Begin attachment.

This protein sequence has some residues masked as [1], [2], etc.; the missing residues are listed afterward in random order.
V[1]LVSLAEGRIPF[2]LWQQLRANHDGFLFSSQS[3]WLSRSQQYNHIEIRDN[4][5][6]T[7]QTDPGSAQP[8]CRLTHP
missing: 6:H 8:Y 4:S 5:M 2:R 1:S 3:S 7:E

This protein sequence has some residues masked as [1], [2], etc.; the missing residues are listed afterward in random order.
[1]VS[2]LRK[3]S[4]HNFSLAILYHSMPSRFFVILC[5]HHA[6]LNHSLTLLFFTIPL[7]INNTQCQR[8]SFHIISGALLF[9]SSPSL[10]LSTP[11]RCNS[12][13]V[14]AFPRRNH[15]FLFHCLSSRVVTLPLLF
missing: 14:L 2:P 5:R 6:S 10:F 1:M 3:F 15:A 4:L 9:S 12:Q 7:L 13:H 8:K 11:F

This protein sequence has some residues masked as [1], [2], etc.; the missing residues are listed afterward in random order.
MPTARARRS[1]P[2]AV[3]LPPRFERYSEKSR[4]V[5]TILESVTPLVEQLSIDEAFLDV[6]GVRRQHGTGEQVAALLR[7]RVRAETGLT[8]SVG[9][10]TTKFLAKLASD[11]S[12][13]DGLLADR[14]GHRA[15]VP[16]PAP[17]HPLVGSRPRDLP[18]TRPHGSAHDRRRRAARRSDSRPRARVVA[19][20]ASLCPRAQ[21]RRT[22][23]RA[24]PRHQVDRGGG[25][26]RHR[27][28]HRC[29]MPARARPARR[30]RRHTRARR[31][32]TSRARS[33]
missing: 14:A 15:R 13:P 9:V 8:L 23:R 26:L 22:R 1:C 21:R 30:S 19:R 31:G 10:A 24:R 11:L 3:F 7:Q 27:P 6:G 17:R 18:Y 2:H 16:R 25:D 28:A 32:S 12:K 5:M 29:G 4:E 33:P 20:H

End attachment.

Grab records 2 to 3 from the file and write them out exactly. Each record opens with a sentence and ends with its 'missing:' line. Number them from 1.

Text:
This protein sequence has some residues masked as [1], [2], etc.; the missing residues are listed afterward in random order.
[1]VS[2]LRK[3]S[4]HNFSLAILYHSMPSRFFVILC[5]HHA[6]LNHSLTLLFFTIPL[7]INNTQCQR[8]SFHIISGALLF[9]SSPSL[10]LSTP[11]RCNS[12][13]V[14]AFPRRNH[15]FLFHCLSSRVVTLPLLF
missing: 14:L 2:P 5:R 6:S 10:F 1:M 3:F 15:A 4:L 9:S 12:Q 7:L 13:H 8:K 11:F

This protein sequence has some residues masked as [1], [2], etc.; the missing residues are listed afterward in random order.
MPTARARRS[1]P[2]AV[3]LPPRFERYSEKSR[4]V[5]TILESVTPLVEQLSIDEAFLDV[6]GVRRQHGTGEQVAALLR[7]RVRAETGLT[8]SVG[9][10]TTKFLAKLASD[11]S[12][13]DGLLADR[14]GHRA[15]VP[16]PAP[17]HPLVGSRPRDLP[18]TRPHGSAHDRRRRAARRSDSRPRARVVA[19][20]ASLCPRAQ[21]RRT[22][23]RA[24]PRHQVDRGGG[25][26]RHR[27][28]HRC[29]MPARARPARR[30]RRHTRARR[31][32]TSRARS[33]
missing: 14:A 15:R 13:P 9:V 8:L 23:R 26:L 22:R 1:C 21:R 30:S 19:R 31:G 10:A 24:R 11:L 3:F 7:Q 27:P 6:G 17:R 18:Y 2:H 16:R 25:D 28:A 32:S 12:K 5:M 29:G 4:E 33:P 20:H